Why has the last month seen such a rush of Senators supporting marriage equality? Nate Silver, our community’s statistics guru, explains. From 538.com:
The hypothesis implied by the model is that this timing reflects when same-sex marriage began to reach a national majority (or at least a plurality) in some polls. Otherwise, it is hard to understand why same-sex marriage endorsements increased considerably in the Senate in 2011. Democrats had just come off a very bad election year, in which they were punished by voters in part for being too liberal. President Obama had not yet endorsed same-sex marriage. It had not yet won any victories at the ballot booth (as it would in 2012). However, by 2011, it had become possible to argue that support for same-sex marriage had become the majority position. By extension, it was also reaching majority status in more and more states. The perception of majority status may influence the politics of the issue in profound ways. Mr. Obama’s endorsement of same-sex marriage last year may have been typical in this sense. Once it became arguable that support for same-sex marriage represented a majority view, it became harder for a blue-state Democratic president not to support it.
So basically it’s because marriage equality is now perceived to be be the majority position, and the Supreme Court hearings just goosed the whole thing along. But will it last?
While there will almost certainly be a few more endorsements over the next year or two, it’s very likely that the rate of increase will slow down. Some of this is just a mathematical necessity: a bounded quantity (there are only 100 senators) cannot continue to grow exponentially forever. More than that, however, if the recent cavalcade of endorsements is caused in part by senators perceiving that same-sex marriage has potentially become the national majority position, endorsements will begin to decelerate once it has become unambiguously the majority stance. Some senators will continue to oppose it, either because it does not yet constitute a majority position in their states (like Senator Heidi Heitkamp of North Dakota, they may say it should be decided at the state level), or because they oppose it on moral grounds, or because they are more concerned about a primary challenge than the general election.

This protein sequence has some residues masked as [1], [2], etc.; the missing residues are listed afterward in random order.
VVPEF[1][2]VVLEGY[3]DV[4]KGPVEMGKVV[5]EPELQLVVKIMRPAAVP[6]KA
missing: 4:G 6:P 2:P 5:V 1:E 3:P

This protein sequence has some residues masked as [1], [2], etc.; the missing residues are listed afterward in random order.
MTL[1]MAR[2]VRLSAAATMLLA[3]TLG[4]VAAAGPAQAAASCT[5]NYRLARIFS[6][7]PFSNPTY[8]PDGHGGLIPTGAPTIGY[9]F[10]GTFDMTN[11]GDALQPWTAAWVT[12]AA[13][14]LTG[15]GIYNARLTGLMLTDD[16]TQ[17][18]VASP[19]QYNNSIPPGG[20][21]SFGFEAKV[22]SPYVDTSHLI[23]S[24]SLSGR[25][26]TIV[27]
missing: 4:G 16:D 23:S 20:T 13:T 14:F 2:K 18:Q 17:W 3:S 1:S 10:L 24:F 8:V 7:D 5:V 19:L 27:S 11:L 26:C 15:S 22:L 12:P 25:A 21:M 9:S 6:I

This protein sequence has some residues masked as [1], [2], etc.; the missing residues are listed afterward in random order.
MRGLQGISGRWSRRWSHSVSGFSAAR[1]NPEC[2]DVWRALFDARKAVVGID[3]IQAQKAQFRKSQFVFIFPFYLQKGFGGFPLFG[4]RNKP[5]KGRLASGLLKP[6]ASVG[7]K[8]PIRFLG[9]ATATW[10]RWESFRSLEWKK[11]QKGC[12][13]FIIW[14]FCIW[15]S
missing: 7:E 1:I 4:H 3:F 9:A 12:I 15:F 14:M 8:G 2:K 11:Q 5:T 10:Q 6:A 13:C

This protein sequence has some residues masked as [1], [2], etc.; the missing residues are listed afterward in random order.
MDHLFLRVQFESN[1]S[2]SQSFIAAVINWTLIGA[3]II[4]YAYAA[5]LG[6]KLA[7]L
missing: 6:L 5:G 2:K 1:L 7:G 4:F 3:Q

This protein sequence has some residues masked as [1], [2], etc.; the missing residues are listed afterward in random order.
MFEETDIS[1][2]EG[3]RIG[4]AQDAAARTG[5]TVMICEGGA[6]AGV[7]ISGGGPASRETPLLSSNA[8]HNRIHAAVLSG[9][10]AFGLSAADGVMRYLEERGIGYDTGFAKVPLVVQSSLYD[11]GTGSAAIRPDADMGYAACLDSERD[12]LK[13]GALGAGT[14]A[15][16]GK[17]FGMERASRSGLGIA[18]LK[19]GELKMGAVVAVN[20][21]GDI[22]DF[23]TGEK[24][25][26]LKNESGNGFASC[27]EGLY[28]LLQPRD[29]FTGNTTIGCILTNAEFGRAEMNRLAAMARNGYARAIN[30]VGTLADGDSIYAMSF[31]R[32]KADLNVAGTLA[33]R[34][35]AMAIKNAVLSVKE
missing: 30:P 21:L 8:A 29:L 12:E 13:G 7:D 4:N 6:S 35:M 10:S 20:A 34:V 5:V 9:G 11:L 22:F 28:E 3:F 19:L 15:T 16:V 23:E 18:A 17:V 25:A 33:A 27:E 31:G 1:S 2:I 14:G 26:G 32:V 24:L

So let’s keep the pressure on the Democratic Senators now (strike while the iron is hot, and all that)!
Politico says that even with the change of heart, Senators are being remarkably careful about how they’re endorsing marriage equality:
There’s clearly a new playbook for senators just now coming out for gay marriage: quietly post something on Facebook, slip it into your Tumblr feed or release a statement to friendly media outlets. What most lawmakers are not doing is talking for the cameras… But for all the hoopla over their announcements, combined with media coverage of last month’s Supreme Court arguments on the issue, these moments are scripted to be public — but not too public. There’s little footage available for opponents to use in the next campaign or live interviews with reporters who might ask difficult or inconvenient questions. The fact that so many of these announcements are coming from lawmakers who are retiring or just reelected helps make it even safer for them to take a stand.
Gotta be gay friendly. But not too gay friendly, if you know what I mean.
Which GOP Senators might be next? Elahe Izadi at the National Journal has some guesses:
Lisa Murkowski of Alaska – What she’s said: If there’s only one more Republican that flips, it’s probably going to be Murkowski. She told the Chugiak-Eagle River Star that her views are “evolving” but stopped short of endorsing gay marriage. “I think it’s important to acknowledge that there is a change afoot in this country in terms of how marriage is viewed,” she told the paper.
The political calculus: Murkowski indicated that where she falls on gay marriage could depend on where Alaskans stand. The state passed an amendment in 1998 that defines marriage as between a man and woman. But there are signs that it’s not political suicide to support gay marriage even in a heavily Republican state like Alaska. Her Democratic colleague, Sen. Mark Begich, has come out in favor of gay marriage, and he is up for reelection in 2014.
Hit the link above for the other four.